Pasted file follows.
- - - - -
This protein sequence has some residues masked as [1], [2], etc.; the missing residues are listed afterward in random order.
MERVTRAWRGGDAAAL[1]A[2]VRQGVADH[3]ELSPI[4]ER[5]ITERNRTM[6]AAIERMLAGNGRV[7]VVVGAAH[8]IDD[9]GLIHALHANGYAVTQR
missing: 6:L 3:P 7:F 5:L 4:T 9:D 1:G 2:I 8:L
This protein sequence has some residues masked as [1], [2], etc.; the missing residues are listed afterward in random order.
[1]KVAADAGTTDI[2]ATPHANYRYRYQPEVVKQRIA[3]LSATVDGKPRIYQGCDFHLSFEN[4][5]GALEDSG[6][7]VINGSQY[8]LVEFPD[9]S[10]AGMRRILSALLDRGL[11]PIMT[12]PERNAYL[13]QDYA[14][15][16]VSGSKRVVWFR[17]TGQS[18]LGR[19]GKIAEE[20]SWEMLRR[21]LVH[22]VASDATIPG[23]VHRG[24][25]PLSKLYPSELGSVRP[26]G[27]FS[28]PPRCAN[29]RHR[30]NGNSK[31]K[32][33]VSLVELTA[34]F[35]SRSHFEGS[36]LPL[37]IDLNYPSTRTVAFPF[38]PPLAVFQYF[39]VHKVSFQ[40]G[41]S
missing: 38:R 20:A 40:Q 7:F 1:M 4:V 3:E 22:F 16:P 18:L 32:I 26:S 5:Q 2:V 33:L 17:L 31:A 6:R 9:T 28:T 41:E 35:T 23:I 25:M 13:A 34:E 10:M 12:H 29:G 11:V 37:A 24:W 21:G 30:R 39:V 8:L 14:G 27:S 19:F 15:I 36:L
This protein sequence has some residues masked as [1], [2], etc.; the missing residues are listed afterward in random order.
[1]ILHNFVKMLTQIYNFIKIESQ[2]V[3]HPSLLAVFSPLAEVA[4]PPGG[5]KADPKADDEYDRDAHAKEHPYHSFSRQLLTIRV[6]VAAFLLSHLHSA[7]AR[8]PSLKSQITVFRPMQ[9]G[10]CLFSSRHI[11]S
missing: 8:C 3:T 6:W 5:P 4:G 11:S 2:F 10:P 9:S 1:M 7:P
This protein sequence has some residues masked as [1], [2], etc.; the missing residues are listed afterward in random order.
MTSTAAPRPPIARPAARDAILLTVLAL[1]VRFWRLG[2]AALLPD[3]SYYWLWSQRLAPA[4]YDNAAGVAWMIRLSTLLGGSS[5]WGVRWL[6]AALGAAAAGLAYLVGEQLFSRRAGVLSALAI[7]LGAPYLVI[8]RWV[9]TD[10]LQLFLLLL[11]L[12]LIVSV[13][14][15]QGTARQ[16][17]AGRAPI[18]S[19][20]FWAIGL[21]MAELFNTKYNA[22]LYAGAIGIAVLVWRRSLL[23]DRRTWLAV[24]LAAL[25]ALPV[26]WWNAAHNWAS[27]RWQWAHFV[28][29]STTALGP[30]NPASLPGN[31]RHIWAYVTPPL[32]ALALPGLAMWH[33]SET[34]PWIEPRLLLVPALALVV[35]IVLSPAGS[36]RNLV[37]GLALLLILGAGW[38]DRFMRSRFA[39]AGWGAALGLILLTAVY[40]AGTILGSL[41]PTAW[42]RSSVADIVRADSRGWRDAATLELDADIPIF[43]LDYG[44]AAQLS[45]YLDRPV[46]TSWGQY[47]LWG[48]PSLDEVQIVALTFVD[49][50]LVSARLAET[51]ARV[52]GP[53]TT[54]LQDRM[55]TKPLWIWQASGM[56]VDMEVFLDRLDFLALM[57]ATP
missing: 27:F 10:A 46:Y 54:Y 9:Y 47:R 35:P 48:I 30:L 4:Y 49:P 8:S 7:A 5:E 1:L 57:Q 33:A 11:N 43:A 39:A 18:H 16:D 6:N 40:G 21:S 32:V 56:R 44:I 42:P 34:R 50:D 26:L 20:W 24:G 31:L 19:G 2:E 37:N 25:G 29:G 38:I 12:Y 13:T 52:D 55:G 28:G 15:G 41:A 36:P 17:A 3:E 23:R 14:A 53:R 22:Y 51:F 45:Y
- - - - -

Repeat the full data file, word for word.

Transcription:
This protein sequence has some residues masked as [1], [2], etc.; the missing residues are listed afterward in random order.
MERVTRAWRGGDAAAL[1]A[2]VRQGVADH[3]ELSPI[4]ER[5]ITERNRTM[6]AAIERMLAGNGRV[7]VVVGAAH[8]IDD[9]GLIHALHANGYAVTQR
missing: 6:L 3:P 7:F 5:L 4:T 9:D 1:G 2:I 8:L
This protein sequence has some residues masked as [1], [2], etc.; the missing residues are listed afterward in random order.
[1]KVAADAGTTDI[2]ATPHANYRYRYQPEVVKQRIA[3]LSATVDGKPRIYQGCDFHLSFEN[4][5]GALEDSG[6][7]VINGSQY[8]LVEFPD[9]S[10]AGMRRILSALLDRGL[11]PIMT[12]PERNAYL[13]QDYA[14][15][16]VSGSKRVVWFR[17]TGQS[18]LGR[19]GKIAEE[20]SWEMLRR[21]LVH[22]VASDATIPG[23]VHRG[24][25]PLSKLYPSELGSVRP[26]G[27]FS[28]PPRCAN[29]RHR[30]NGNSK[31]K[32][33]VSLVELTA[34]F[35]SRSHFEGS[36]LPL[37]IDLNYPSTRTVAFPF[38]PPLAVFQYF[39]VHKVSFQ[40]G[41]S
missing: 38:R 20:A 40:Q 7:F 1:M 4:V 3:E 22:F 16:P 18:L 32:I 26:S 5:Q 2:V 33:L 17:L 31:A 6:R 9:T 28:T 41:E 35:T 23:I 25:M 13:A 34:E 10:M 12:H 29:G 11:V 37:A 24:W 21:G 30:R 39:V 8:L 14:G 27:S 19:F 15:I 36:L
This protein sequence has some residues masked as [1], [2], etc.; the missing residues are listed afterward in random order.
[1]ILHNFVKMLTQIYNFIKIESQ[2]V[3]HPSLLAVFSPLAEVA[4]PPGG[5]KADPKADDEYDRDAHAKEHPYHSFSRQLLTIRV[6]VAAFLLSHLHSA[7]AR[8]PSLKSQITVFRPMQ[9]G[10]CLFSSRHI[11]S
missing: 8:C 3:T 6:W 5:P 4:G 11:S 2:F 10:P 9:S 1:M 7:P
This protein sequence has some residues masked as [1], [2], etc.; the missing residues are listed afterward in random order.
MTSTAAPRPPIARPAARDAILLTVLAL[1]VRFWRLG[2]AALLPD[3]SYYWLWSQRLAPA[4]YDNAAGVAWMIRLSTLLGGSS[5]WGVRWL[6]AALGAAAAGLAYLVGEQLFSRRAGVLSALAI[7]LGAPYLVI[8]RWV[9]TD[10]LQLFLLLL[11]L[12]LIVSV[13][14][15]QGTARQ[16][17]AGRAPI[18]S[19][20]FWAIGL[21]MAELFNTKYNA[22]LYAGAIGIAVLVWRRSLL[23]DRRTWLAV[24]LAAL[25]ALPV[26]WWNAAHNWAS[27]RWQWAHFV[28][29]STTALGP[30]NPASLPGN[31]RHIWAYVTPPL[32]ALALPGLAMWH[33]SET[34]PWIEPRLLLVPALALVV[35]IVLSPAGS[36]RNLV[37]GLALLLILGAGW[38]DRFMRSRFA[39]AGWGAALGLILLTAVY[40]AGTILGSL[41]PTAW[42]RSSVADIVRADSRGWRDAATLELDADIPIF[43]LDYG[44]AAQLS[45]YLDRPV[46]TSWGQY[47]LWG[48]PSLDEVQIVALTFVD[49][50]LVSARLAET[51]ARV[52]GP[53]TT[54]LQDRM[55]TKPLWIWQASGM[56]VDMEVFLDRLDFLALM[57]ATP
missing: 27:F 10:A 46:Y 54:Y 9:Y 47:R 35:P 48:I 30:L 4:Y 49:P 8:S 7:A 5:E 1:L 57:Q 33:A 11:N 43:A 39:A 18:H 16:D 6:N 40:G 21:S 32:V 56:R 44:I 42:P 34:R 50:D 26:L 20:W 24:G 31:L 19:G 2:E 37:N 25:G 29:G 38:I 12:Y 13:T 52:D 55:G 28:G 15:G 41:A 36:P 17:A 3:E 23:R 14:A 53:R 22:Y 51:F 45:Y